According to expert studies, alternating old shoes with new shoes for several weeks decreases the possibility of injuries related to running.
Your feet will require some time to get accustomed to new training boots. The time is necessary to avoid any injuries or discomforts when using the boots.
The first step in avoiding such issues is considering the following five key considerations when purchasing a shoe.
- They should have a minimal heel-to-toe drop (6mm or less)
- They should be relatively lightweight (8-10 oz for women, 9-10 oz for men)
- They should have appropriate cushioning (no excessive cushioning and not lacking cushioning)
- They should be neutral (have no stability or notion control elements)
- They should have a wide toe box ( allows your toes to splay freely)
How do You Break in Running Shoes?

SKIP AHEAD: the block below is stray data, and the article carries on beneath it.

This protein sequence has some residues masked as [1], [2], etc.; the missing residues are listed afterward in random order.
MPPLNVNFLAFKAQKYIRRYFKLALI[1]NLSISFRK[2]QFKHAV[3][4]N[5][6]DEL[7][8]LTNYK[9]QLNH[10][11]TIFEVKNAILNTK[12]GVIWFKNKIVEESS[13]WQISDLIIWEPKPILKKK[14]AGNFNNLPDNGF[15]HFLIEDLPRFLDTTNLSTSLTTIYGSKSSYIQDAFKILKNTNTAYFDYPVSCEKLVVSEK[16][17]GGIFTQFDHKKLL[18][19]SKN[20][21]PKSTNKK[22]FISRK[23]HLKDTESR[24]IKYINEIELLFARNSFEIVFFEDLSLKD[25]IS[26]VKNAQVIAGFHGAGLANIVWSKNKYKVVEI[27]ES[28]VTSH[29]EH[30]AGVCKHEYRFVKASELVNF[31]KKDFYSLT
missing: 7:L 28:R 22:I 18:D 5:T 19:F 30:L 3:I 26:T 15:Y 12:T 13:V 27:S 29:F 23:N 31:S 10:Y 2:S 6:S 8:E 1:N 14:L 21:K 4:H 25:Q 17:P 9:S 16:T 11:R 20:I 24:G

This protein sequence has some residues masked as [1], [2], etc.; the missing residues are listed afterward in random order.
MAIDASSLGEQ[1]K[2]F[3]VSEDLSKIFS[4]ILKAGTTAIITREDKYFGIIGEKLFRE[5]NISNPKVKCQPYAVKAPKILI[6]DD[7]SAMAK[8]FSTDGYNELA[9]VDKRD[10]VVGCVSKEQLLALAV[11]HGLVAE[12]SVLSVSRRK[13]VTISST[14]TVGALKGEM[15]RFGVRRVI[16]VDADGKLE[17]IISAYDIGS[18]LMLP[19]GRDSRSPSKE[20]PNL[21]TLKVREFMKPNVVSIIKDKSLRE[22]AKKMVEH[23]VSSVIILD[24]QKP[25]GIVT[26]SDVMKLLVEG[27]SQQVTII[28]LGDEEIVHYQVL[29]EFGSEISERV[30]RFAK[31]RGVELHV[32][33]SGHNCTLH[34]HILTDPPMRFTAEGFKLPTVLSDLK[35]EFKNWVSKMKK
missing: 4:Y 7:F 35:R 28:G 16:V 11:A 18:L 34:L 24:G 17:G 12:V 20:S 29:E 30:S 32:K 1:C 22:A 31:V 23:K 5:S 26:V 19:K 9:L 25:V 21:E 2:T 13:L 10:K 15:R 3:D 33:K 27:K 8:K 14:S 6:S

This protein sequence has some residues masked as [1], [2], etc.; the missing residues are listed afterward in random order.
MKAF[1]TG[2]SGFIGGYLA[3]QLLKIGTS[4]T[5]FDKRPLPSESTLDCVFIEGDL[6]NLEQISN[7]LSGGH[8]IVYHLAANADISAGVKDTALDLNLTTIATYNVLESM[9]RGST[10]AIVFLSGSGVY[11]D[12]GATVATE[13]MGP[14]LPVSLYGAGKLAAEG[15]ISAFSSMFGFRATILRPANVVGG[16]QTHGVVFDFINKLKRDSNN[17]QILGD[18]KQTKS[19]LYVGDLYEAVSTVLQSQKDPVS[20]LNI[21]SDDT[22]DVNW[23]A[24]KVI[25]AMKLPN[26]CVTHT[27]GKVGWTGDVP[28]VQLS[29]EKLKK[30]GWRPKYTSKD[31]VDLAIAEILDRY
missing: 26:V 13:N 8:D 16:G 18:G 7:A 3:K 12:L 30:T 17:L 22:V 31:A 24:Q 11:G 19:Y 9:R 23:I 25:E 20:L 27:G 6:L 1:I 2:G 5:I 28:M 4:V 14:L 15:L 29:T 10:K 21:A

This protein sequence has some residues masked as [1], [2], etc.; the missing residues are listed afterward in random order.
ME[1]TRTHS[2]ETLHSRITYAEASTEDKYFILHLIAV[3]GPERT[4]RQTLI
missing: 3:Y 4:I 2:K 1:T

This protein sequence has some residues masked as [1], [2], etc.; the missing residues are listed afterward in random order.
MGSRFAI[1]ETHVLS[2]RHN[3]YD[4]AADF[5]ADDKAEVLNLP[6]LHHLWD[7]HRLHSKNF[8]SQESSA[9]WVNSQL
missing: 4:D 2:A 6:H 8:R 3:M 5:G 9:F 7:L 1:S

The best way forward here is to take it slow. Breaking in a pair of new shoes is a process that requires time but is necessary to avoid foot-related injuries.
Follow the following simple steps to help you break in your pair of running shoes comfortably.
Wear Your Shoes Around the House
This method has proven to be most effective over time as the starting point to break in your new pair of shoes. It is also the safest method in trying out new trainers.
Try walking with them up or down the stairs. Stand with them (as you cook or play with kids), and even run around the house in your new training sneakers.
Trying your new sneakers in the house allows you to notice immediate wrong issues. For example, your trainers may be either too small or too big.
A runner could also notice that they are rubbing against sensitive areas that may cause blisters.
Wearing your trainers in the house also allows you to try different socks to see which one fits properly.
If you do not like the trainers or discover any issues, you can still return them since you have not used them outside.
Wear Your Shoes Little and Often
As you try your new boots at home, begin with putting them on for a few minutes (around 10 minutes) but frequently.
After trying this for several days, increase the time gradually until you can comfortably wear them for one hour.